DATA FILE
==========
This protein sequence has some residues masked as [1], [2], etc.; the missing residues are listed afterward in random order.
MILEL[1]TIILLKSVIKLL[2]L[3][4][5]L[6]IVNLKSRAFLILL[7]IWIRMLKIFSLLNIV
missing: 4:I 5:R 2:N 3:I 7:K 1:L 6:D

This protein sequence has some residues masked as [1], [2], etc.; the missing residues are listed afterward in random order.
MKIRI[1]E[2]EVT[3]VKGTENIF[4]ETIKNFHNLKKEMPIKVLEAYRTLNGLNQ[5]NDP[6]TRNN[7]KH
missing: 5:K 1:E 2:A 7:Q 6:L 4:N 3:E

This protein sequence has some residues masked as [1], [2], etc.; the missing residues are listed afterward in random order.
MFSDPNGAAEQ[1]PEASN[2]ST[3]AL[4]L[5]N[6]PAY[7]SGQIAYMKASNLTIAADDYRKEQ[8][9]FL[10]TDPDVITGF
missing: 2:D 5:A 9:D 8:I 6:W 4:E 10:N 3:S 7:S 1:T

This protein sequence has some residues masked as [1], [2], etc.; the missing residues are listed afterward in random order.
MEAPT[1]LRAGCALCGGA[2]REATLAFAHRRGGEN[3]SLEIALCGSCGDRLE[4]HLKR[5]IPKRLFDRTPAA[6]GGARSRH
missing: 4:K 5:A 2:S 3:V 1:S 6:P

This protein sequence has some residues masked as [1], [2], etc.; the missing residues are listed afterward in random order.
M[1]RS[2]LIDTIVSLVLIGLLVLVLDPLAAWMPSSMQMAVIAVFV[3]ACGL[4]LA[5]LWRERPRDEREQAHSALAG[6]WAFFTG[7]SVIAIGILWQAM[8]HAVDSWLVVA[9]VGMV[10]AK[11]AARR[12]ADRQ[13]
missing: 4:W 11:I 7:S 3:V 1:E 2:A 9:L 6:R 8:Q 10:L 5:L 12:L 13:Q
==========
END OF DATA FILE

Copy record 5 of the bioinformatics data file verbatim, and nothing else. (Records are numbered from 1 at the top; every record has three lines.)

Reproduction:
This protein sequence has some residues masked as [1], [2], etc.; the missing residues are listed afterward in random order.
M[1]RS[2]LIDTIVSLVLIGLLVLVLDPLAAWMPSSMQMAVIAVFV[3]ACGL[4]LA[5]LWRERPRDEREQAHSALAG[6]WAFFTG[7]SVIAIGILWQAM[8]HAVDSWLVVA[9]VGMV[10]AK[11]AARR[12]ADRQ[13]
missing: 4:W 11:I 7:S 3:V 1:E 2:A 9:L 6:R 8:Q 10:L 5:L 12:L 13:Q